The five people you’ve never kissed, but have always wanted to. The five people you would most like to go on a date with before you graduate, but have never asked. The five girls you’ve always had a crush on. The five boys that got away. Whatever way you look at it, the “Senior Five,” as it’s come to be called at BC, is as real a thing as you and your friends want it to be. Maybe it’s not a priority or a main subject of thought for you, or maybe it’s all you think about and talk to your roommates about. Regardless, it has inevitably crossed the minds of each and every member of the class of 2013. Maybe even the minds of underclassmen who are already thinking forward to their last hurrahs and conquests, and back on their missed opportunities and failed wingman adventures.
In my mod, it has been at the forefront of conversation. Even if as a joke from my not-so-single roommates, it is never uncommon to hear talk of “he’s in my senior five,” or “he is definitely senior five-worthy, isn’t he?” And guys are guilty of it, too. Just recently I had a conversation with a friend asking me if I thought a certain girl was worth putting on his senior five. My answer: think about it carefully. Deciding on a list of five is an important exercise of patience and hindsight, and it’s a decision you can’t make again if you don’t make it right.
Maybe it’s the girl that always used to study in the Fitzaga lounge freshmen year that you always tried really hard in front of but who never really noticed you. You saw her all the time – hell, you pretty much had her study lounge schedule down pat. But then she got an 8-man. And then she went abroad. And then you went abroad. And now you have a lecture class together and you live on the same floor of Rubenstein and there’s a group paper coming up. Fate? Maybe.
Or maybe it’s the guy with the deep thoughts from your Philosophy of the Person class. Or the girl from your roommate’s Appa trip. Or the guy who teaches the classes at the Plex. The girl from your sophomore year marketing class group project. The guy that always wears the Nantucket Reds. The girl that you wish wasn’t in the friend zone. Maybe it’s the guy whose ex-girlfriend you used to be intensely jealous of, or the girl that’s friends with your roommate's girlfriend’s roommate’s boyfriend’s friend.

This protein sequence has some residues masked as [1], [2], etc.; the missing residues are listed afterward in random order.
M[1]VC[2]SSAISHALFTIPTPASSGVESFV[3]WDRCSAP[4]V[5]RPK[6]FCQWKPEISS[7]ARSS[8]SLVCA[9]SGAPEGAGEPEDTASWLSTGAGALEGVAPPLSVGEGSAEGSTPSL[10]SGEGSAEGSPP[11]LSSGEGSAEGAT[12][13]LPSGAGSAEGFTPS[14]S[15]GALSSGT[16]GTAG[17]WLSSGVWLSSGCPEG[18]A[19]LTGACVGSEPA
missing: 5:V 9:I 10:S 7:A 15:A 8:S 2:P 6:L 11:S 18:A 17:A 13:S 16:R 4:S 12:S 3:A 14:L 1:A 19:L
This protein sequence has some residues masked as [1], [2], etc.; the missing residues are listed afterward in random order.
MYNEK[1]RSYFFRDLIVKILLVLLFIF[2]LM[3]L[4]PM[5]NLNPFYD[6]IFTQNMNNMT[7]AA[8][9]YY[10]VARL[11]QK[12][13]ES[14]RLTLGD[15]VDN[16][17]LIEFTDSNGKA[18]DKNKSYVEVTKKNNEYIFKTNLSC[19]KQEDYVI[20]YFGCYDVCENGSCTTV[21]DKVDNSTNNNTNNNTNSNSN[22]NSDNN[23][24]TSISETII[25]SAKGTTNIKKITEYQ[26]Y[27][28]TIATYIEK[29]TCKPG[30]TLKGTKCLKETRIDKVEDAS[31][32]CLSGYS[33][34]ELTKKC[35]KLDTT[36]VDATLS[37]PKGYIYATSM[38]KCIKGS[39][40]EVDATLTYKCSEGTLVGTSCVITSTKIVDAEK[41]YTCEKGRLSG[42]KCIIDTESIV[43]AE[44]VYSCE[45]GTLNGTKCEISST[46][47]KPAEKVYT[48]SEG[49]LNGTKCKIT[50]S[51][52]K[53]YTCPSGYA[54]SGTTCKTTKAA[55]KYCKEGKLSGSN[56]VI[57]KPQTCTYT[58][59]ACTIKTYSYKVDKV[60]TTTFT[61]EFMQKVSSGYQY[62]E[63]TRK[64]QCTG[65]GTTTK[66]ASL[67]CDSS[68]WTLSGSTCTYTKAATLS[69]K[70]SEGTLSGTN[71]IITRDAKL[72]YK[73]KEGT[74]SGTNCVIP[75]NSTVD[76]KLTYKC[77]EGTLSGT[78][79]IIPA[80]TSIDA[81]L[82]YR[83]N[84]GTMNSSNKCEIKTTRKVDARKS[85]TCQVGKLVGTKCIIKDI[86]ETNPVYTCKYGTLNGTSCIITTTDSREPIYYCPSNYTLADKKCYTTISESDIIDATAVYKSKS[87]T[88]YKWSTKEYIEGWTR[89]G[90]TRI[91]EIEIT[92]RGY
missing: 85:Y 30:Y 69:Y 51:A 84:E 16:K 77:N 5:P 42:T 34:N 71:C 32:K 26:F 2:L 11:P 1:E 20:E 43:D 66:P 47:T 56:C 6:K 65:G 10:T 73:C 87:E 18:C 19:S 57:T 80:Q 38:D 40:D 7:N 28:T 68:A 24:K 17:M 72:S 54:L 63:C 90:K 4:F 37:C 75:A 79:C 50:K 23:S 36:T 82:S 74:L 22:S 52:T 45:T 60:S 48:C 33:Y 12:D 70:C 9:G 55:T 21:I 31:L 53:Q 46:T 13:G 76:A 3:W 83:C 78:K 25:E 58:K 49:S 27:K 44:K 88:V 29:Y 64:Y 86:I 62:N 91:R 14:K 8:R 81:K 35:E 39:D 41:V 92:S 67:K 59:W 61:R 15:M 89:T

Your senior five can be a realistic list – a goal in the back of your mind for the five people you really think you have a chance with sometime between the first Senior Night and the May Monday morning on the roof of the parking garage– or it can be a list of the five biggest long shots you could possibly come up with. Whichever way you decide to play, flaunt it. Talk about it. Tell your roommates and let them tell their friends. If no one knows who’s on your senior five, your senior five will never know. The opportunity you missed at the vending machine in the basement of CLXF freshmen to talk to that girl from upstairs about, well, anything, will pass you by again. This time, while you’re waiting for your Busch Light draft at Mary Ann’s.
Being a senior is about being spontaneous. If not now, when? Never again will you be surrounded by this many incredible people in the same circumstances that you’re in – this many beautiful people with brains and opportunities and heads on their shoulders – this many people that also have a senior five. Have a senior five. Ask someone on a date. Buy someone a drink. Tell someone how good they look. Whether or not you’re looking for something serious in your senior year, you never know what could happen if you put yourself out there with a person you’ve always had your eye on, that you always knew you had a lot in common with or just simply want to get to know more about.
What’s the worst that could happen? They deny you, and after May you never see them again in your life? There are worse things. Put yourself out there. Don’t wait for senior week to talk to that one guy, that cute girl, that friend of a friend. You never know – they may have always felt the same way.